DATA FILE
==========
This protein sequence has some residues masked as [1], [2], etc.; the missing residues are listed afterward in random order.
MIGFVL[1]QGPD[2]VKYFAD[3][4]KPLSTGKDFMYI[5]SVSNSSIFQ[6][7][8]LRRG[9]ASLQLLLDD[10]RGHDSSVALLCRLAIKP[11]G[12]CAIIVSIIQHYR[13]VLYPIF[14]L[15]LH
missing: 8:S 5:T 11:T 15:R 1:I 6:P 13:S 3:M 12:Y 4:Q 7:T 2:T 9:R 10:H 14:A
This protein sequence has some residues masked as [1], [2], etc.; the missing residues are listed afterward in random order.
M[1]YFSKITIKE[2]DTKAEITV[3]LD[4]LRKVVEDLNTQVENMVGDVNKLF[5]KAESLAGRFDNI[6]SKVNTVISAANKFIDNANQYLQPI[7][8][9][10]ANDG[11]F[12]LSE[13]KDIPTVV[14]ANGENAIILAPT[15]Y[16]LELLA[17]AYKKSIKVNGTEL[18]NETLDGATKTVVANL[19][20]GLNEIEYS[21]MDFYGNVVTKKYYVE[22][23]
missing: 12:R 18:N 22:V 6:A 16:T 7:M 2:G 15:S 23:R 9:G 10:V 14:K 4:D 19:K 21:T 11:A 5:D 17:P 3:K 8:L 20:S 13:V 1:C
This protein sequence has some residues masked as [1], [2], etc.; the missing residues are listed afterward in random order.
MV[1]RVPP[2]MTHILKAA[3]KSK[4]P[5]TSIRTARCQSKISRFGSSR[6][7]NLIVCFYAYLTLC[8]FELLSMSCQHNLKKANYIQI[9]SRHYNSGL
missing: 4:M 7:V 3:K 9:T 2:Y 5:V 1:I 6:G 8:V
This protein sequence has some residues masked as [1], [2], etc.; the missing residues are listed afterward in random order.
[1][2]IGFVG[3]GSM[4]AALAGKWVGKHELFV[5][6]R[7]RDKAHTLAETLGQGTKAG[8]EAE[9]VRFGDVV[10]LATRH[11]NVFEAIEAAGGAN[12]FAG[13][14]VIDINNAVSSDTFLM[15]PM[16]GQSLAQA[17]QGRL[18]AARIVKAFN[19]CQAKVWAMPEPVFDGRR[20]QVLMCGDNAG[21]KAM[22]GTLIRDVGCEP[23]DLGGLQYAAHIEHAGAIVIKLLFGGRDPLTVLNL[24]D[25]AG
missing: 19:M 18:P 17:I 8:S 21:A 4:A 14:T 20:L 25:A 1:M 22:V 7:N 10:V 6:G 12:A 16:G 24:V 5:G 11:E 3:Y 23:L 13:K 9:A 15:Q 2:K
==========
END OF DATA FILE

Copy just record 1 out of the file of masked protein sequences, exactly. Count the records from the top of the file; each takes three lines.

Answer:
This protein sequence has some residues masked as [1], [2], etc.; the missing residues are listed afterward in random order.
MIGFVL[1]QGPD[2]VKYFAD[3][4]KPLSTGKDFMYI[5]SVSNSSIFQ[6][7][8]LRRG[9]ASLQLLLDD[10]RGHDSSVALLCRLAIKP[11]G[12]CAIIVSIIQHYR[13]VLYPIF[14]L[15]LH
missing: 8:S 5:T 11:T 15:R 1:I 6:P 13:S 3:M 12:Y 4:Q 7:T 2:T 9:R 10:H 14:A